Sewing Blog

How to Gather Fabric

gather fabric

Gathering fabric is used all the time in garment construction to add and create fullness. Gathering is often found at the waist of a skirt or on the skirt of a dress, under the bust to allow room for your bust without the use of darts, and at the shoulders or neck for a little extra ease in the yoke of a blouse or dress.

Gathering is made by reducing one piece of fabric to fit a smaller piece of fabric. It is a very simple technique, but can be easy to mess up if you do not know all the steps along the way. Follow this super easy tutorial to learn how to gather fabric for your next project!

Step 1: On the larger piece of fabric, the one that is to be gathered, sew two baste stitches on either side of the stitching line. A baste stitch is at least 4.0 in length and is not backstitched on either side. If your stitching line is 5/8″ then your basting stitches should be at 4/8″ and 6/8″ (or 3/4″). Make sure to leave long thread tails at the start and end of each baste stitch.

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Step 2: With right sides together, pin the larger piece to the smaller piece, lining up the sides and the centers so that the gathers will be evenly distributed. Pin with the larger piece up.

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Step 3: separate the baste stitches on the top layer and hold on to them with one hand. With the other hand, scoot the fabric along the threads, reducing the fabric to fit the space between the pins. Once the two distances are the same, secure the threads on the end by wrapping them around the pin with a figure eight.

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Step 4: Once the fabric widths match, distribute the gathers to be evenly distributed from pin to pin. When there are nice even gathers, pin them in place.

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Step 5: Once you have started the stitch, remove the end-pin and separate the baste stitches to be out of the way of the needle.

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Step 6: Sew along the stitch line, keeping your needle in the middle of the basting stitches. Gently sew over each and every small bump, forming gathers on the right side.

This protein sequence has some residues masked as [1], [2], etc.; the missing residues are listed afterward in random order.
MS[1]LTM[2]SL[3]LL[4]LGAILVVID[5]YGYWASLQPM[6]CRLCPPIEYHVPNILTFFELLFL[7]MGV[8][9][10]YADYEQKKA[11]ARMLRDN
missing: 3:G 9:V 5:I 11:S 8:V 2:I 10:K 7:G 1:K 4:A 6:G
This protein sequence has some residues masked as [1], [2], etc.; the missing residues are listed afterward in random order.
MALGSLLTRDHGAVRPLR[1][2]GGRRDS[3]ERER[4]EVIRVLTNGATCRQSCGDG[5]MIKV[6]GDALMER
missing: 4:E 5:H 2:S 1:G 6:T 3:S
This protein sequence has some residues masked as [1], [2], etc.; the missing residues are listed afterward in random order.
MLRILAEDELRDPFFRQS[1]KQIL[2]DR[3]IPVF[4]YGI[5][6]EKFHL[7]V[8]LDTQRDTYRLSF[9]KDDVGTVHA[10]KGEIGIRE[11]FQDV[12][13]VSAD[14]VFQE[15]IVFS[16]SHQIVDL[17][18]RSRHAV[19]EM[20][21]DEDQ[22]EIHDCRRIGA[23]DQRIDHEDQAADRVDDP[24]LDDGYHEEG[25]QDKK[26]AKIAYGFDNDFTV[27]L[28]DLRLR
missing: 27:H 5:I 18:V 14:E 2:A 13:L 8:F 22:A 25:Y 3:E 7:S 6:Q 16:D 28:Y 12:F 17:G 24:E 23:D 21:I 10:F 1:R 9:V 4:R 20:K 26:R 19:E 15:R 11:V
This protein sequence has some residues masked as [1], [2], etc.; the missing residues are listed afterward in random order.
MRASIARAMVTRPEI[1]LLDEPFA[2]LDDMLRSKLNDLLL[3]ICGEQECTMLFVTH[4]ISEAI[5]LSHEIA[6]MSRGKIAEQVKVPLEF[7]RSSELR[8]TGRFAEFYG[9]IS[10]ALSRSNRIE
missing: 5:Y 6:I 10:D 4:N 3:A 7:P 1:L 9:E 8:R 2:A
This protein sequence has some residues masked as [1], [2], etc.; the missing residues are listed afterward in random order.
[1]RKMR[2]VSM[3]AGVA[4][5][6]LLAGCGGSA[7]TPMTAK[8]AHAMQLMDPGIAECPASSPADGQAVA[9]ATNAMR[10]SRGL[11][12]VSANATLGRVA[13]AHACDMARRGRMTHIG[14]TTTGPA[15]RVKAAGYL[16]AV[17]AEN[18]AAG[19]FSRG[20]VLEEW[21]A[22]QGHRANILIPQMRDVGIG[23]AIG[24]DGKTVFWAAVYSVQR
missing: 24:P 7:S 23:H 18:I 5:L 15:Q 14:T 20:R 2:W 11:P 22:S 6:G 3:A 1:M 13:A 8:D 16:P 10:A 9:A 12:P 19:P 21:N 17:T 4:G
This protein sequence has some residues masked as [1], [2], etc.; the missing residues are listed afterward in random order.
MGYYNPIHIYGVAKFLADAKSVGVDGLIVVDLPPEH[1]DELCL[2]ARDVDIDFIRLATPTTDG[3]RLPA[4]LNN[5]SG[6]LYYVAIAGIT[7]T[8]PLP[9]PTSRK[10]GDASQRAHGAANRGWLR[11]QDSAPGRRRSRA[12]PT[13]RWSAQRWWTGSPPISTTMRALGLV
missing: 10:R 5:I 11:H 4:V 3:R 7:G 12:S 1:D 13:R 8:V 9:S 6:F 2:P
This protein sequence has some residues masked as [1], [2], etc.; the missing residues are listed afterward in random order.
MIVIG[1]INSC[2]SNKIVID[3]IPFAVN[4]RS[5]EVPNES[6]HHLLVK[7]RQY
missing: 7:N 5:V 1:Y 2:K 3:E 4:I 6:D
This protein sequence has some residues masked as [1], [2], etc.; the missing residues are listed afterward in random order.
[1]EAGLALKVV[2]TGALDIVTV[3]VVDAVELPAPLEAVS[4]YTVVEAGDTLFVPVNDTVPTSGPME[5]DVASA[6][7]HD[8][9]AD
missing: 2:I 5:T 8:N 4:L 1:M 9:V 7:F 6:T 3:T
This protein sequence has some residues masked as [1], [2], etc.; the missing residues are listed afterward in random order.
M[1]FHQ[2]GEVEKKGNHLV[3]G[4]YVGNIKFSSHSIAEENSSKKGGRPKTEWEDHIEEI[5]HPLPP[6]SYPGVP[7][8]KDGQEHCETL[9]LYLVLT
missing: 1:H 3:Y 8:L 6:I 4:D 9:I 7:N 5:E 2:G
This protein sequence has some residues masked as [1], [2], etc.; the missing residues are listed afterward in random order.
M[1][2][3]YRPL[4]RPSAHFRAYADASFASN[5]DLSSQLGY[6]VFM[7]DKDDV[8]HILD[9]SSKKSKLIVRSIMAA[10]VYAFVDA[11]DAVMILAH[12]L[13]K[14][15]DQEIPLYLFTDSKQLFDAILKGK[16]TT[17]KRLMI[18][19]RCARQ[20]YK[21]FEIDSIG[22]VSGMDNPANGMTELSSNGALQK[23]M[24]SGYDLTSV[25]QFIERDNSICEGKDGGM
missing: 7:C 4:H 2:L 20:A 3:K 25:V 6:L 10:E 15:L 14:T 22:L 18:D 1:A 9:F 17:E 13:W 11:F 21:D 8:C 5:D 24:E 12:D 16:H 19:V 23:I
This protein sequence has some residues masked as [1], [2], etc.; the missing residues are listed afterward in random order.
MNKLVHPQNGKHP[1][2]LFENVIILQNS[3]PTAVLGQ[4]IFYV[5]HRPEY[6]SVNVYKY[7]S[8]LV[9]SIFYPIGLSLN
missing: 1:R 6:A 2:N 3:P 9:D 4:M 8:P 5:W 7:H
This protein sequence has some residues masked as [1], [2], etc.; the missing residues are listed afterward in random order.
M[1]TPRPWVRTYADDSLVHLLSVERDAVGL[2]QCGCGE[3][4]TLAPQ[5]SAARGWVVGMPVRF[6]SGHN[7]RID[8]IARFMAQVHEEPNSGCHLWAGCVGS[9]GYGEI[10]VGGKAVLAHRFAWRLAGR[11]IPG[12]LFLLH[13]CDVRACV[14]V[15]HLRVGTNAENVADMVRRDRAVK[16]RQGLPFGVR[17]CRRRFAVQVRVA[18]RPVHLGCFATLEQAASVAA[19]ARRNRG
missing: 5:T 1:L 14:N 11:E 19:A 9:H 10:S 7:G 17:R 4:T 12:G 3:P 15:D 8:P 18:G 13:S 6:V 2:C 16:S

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Step 7: At the end of the gathering, do as was done at the beginning and separate the baste stitches as to not sew over them.

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Step 8: Remove the basting stitches by gently pulling out one thread, then the opposite side’s thread. Repeat with the other set of basting stitches.

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Step 9: Turn the garment right side out and press, being careful not to flatten any of the folds in the fabric created by the gathering.

sewing gathering

That is it! Follow the directions for finishing the garment!

You might also enjoy learning how to ruffle fabric. Plus, for more helpful fabric techniques, enroll in the online Craftsy class Sewing Texture with Vanessa Christenson.



Nice job – thank you for sharing this, Christine. And you are right – something so simple can get so easily messed up.


This is the traditional way of gathering, but you can also wide zigzag over a heavier thread, for example pearl cotton, being careful not to catch the pearl cotton. I have used this much easier and less frustrating technique as you don’t have to worry about the threads breaking which I found was the problem even using polyester thread. I wish I had this newer technique in my repertoire when I was teaching sewing. Unfortunately I learned it much later.


To make this easier, loosen the top thread tension by one or two settings, so that the needle thread makes ‘loops’ on the underside. It’s a breeze to pull the bobbin threads then.(Stick a post-it flag or something on your tension dial so you remember to reset it for normal stitching.)

Bonnie Spielman

Three great how tos. I had never heard of the zig zag method or the loosing of the top thread tension. So helpful. I just recently learned I could grather on my serger. It makes it so easy and so will these suggestions. Thank you!

Karina Koenig-Johnson

I did not know that you could baste like this with a sewing machine, if you loosened the tension. Thanks for this tutorial.

Ruthie Harrell Sheppard

I feel like such a doofus! I’ve known how to gather but to pin it to the garment that it needs to match is something new. Hopefully trying that technique will be a HUGE time saver when I gather again. Nothing more frustrating that pulling the threads and pinning it to the piece and finding out it’s too tight or too loose!


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